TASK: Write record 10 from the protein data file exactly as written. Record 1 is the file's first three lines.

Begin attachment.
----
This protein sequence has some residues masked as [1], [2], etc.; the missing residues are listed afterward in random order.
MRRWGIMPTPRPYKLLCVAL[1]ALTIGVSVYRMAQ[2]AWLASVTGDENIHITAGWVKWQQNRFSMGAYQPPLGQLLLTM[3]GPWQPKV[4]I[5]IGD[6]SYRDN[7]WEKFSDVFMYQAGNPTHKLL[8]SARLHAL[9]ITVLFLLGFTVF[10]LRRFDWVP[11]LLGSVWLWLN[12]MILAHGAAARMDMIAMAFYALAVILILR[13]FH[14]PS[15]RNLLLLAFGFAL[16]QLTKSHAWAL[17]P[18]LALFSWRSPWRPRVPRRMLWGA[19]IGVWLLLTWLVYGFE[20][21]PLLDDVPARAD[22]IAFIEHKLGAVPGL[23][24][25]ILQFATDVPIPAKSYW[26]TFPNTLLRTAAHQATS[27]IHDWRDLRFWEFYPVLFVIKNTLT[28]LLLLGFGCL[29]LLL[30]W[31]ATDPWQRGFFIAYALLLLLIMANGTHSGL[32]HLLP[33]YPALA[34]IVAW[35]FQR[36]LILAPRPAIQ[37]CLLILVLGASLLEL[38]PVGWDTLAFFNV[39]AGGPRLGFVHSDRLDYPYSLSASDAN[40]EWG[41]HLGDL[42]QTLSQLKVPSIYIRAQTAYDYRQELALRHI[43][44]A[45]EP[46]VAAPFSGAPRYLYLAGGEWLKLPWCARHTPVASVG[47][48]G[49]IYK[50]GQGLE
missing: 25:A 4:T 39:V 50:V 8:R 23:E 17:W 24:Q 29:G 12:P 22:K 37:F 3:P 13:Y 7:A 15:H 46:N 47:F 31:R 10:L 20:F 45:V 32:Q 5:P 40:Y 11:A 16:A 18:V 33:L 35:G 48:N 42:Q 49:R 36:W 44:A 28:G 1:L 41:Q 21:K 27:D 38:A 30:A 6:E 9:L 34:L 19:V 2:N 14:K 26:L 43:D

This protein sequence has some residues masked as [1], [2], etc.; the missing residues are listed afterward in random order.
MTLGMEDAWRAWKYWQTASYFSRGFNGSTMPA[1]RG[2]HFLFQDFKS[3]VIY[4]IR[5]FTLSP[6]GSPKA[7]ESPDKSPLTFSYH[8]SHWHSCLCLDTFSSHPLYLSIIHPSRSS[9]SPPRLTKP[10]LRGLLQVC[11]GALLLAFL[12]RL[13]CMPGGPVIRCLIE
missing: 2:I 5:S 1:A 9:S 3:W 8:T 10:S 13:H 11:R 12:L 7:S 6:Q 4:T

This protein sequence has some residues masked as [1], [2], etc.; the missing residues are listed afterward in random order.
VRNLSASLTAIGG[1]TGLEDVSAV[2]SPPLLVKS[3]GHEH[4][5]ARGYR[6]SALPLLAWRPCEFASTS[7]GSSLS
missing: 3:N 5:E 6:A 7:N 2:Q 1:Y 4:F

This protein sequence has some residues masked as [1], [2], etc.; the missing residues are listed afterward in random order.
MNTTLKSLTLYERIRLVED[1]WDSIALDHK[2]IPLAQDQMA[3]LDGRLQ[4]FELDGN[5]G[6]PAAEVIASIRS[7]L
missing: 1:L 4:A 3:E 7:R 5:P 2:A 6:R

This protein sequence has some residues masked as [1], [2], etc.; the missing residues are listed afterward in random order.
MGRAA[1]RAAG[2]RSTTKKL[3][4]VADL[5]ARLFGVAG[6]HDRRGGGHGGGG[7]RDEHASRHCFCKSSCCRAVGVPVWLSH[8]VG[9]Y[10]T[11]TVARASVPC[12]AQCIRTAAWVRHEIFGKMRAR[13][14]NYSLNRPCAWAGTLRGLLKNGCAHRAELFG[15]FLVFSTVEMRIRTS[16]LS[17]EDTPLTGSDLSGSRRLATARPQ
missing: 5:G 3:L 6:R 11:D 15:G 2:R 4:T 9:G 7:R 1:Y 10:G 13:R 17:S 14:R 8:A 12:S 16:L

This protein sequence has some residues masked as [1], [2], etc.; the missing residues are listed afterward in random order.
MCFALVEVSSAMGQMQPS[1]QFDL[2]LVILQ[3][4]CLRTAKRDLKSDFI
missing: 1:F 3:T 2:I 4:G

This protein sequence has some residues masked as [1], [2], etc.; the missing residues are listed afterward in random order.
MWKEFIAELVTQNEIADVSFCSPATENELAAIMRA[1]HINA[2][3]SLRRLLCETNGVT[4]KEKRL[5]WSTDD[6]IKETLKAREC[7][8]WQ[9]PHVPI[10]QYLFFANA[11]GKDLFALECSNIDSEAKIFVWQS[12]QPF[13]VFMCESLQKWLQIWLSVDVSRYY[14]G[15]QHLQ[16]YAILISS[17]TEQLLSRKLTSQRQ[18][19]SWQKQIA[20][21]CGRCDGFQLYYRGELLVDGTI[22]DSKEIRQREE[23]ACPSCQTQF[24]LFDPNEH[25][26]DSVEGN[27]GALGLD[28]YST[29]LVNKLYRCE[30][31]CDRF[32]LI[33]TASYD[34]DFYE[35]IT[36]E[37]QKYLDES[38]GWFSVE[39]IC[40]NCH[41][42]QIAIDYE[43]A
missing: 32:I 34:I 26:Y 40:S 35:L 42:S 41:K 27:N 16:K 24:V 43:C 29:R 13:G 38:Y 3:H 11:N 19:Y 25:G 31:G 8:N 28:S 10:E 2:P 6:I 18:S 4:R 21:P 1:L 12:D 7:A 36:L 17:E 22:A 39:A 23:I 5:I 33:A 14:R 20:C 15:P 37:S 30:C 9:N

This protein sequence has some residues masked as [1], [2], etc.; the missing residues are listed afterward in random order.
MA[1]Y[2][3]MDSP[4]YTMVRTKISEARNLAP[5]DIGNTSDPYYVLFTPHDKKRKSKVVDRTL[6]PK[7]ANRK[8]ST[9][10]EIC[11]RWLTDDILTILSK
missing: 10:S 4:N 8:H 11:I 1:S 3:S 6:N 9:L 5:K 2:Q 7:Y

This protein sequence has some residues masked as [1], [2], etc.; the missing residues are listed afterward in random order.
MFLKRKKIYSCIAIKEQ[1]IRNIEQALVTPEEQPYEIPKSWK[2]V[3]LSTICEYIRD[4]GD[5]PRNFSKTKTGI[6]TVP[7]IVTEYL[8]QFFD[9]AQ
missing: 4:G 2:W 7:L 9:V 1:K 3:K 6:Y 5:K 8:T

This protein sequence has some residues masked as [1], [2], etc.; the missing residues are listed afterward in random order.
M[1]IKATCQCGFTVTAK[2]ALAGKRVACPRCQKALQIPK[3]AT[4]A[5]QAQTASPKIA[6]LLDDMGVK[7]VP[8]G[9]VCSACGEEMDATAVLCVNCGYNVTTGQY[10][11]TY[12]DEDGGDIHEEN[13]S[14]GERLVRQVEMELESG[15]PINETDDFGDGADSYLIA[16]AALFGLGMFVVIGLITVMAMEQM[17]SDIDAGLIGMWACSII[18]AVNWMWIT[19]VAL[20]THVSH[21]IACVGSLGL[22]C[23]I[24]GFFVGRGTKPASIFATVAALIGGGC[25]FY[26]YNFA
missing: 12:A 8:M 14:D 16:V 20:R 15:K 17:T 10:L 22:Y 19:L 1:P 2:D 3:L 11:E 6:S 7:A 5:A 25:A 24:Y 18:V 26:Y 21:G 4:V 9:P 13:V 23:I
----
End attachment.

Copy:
This protein sequence has some residues masked as [1], [2], etc.; the missing residues are listed afterward in random order.
M[1]IKATCQCGFTVTAK[2]ALAGKRVACPRCQKALQIPK[3]AT[4]A[5]QAQTASPKIA[6]LLDDMGVK[7]VP[8]G[9]VCSACGEEMDATAVLCVNCGYNVTTGQY[10][11]TY[12]DEDGGDIHEEN[13]S[14]GERLVRQVEMELESG[15]PINETDDFGDGADSYLIA[16]AALFGLGMFVVIGLITVMAMEQM[17]SDIDAGLIGMWACSII[18]AVNWMWIT[19]VAL[20]THVSH[21]IACVGSLGL[22]C[23]I[24]GFFVGRGTKPASIFATVAALIGGGC[25]FY[26]YNFA
missing: 12:A 8:M 14:D 16:V 20:R 15:K 17:T 10:L 22:Y 19:L 1:P 2:D 3:L 11:E 6:S 7:A 5:A 25:A 24:Y 18:V 26:Y 21:G 4:V 9:P 13:V 23:I